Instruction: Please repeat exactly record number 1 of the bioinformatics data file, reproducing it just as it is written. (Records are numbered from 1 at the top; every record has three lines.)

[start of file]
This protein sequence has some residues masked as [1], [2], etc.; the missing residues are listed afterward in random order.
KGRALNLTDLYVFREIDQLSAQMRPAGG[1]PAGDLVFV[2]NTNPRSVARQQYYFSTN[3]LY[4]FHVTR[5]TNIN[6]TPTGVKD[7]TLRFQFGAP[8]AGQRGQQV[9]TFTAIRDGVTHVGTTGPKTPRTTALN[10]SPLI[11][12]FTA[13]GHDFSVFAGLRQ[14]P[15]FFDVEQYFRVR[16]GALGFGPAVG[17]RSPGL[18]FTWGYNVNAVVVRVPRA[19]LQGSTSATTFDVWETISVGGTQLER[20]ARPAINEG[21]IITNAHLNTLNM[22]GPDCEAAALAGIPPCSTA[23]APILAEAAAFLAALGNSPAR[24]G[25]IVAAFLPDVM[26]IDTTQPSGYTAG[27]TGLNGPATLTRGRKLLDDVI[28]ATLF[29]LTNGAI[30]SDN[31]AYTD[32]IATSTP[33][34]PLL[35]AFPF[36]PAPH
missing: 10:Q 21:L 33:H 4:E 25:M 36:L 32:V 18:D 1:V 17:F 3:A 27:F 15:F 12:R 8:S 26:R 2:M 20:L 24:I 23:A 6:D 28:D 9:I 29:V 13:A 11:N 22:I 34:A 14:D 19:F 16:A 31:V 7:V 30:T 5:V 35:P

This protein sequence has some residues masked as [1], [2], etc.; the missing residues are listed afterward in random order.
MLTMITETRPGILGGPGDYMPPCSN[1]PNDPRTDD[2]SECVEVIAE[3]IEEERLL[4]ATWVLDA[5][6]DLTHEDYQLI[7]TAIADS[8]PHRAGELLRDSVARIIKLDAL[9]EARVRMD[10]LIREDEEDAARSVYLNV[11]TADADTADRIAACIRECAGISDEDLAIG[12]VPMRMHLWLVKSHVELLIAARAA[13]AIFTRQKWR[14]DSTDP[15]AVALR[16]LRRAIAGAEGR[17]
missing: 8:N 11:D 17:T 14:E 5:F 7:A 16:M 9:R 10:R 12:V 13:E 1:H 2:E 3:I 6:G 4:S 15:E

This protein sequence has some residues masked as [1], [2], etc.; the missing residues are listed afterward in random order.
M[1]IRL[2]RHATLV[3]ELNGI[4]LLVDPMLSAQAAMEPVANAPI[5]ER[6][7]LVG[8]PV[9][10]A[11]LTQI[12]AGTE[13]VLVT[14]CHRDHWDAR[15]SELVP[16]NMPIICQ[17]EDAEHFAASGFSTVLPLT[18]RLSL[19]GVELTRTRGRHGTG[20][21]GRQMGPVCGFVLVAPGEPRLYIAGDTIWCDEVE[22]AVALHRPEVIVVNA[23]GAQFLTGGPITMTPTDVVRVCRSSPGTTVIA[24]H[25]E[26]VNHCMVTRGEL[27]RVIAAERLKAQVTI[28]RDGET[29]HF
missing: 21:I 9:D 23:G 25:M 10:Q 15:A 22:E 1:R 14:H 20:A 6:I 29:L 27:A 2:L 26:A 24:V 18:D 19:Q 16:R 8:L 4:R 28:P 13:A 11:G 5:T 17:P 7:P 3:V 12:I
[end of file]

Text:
This protein sequence has some residues masked as [1], [2], etc.; the missing residues are listed afterward in random order.
KGRALNLTDLYVFREIDQLSAQMRPAGG[1]PAGDLVFV[2]NTNPRSVARQQYYFSTN[3]LY[4]FHVTR[5]TNIN[6]TPTGVKD[7]TLRFQFGAP[8]AGQRGQQV[9]TFTAIRDGVTHVGTTGPKTPRTTALN[10]SPLI[11][12]FTA[13]GHDFSVFAGLRQ[14]P[15]FFDVEQYFRVR[16]GALGFGPAVG[17]RSPGL[18]FTWGYNVNAVVVRVPRA[19]LQGSTSATTFDVWETISVGGTQLER[20]ARPAINEG[21]IITNAHLNTLNM[22]GPDCEAAALAGIPPCSTA[23]APILAEAAAFLAALGNSPAR[24]G[25]IVAAFLPDVM[26]IDTTQPSGYTAG[27]TGLNGPATLTRGRKLLDDVI[28]ATLF[29]LTNGAI[30]SDN[31]AYTD[32]IATSTP[33][34]PLL[35]AFPF[36]PAPH
missing: 10:Q 21:L 33:H 4:E 25:M 36:L 32:V 18:D 1:V 17:F 3:A 27:F 15:F 12:R 8:S 26:R 2:M 20:L 24:I 23:A 6:D 28:D 9:I 29:V 13:A 11:N 22:I 34:A 14:D 19:F 16:A 31:V 7:V 30:T 5:V 35:P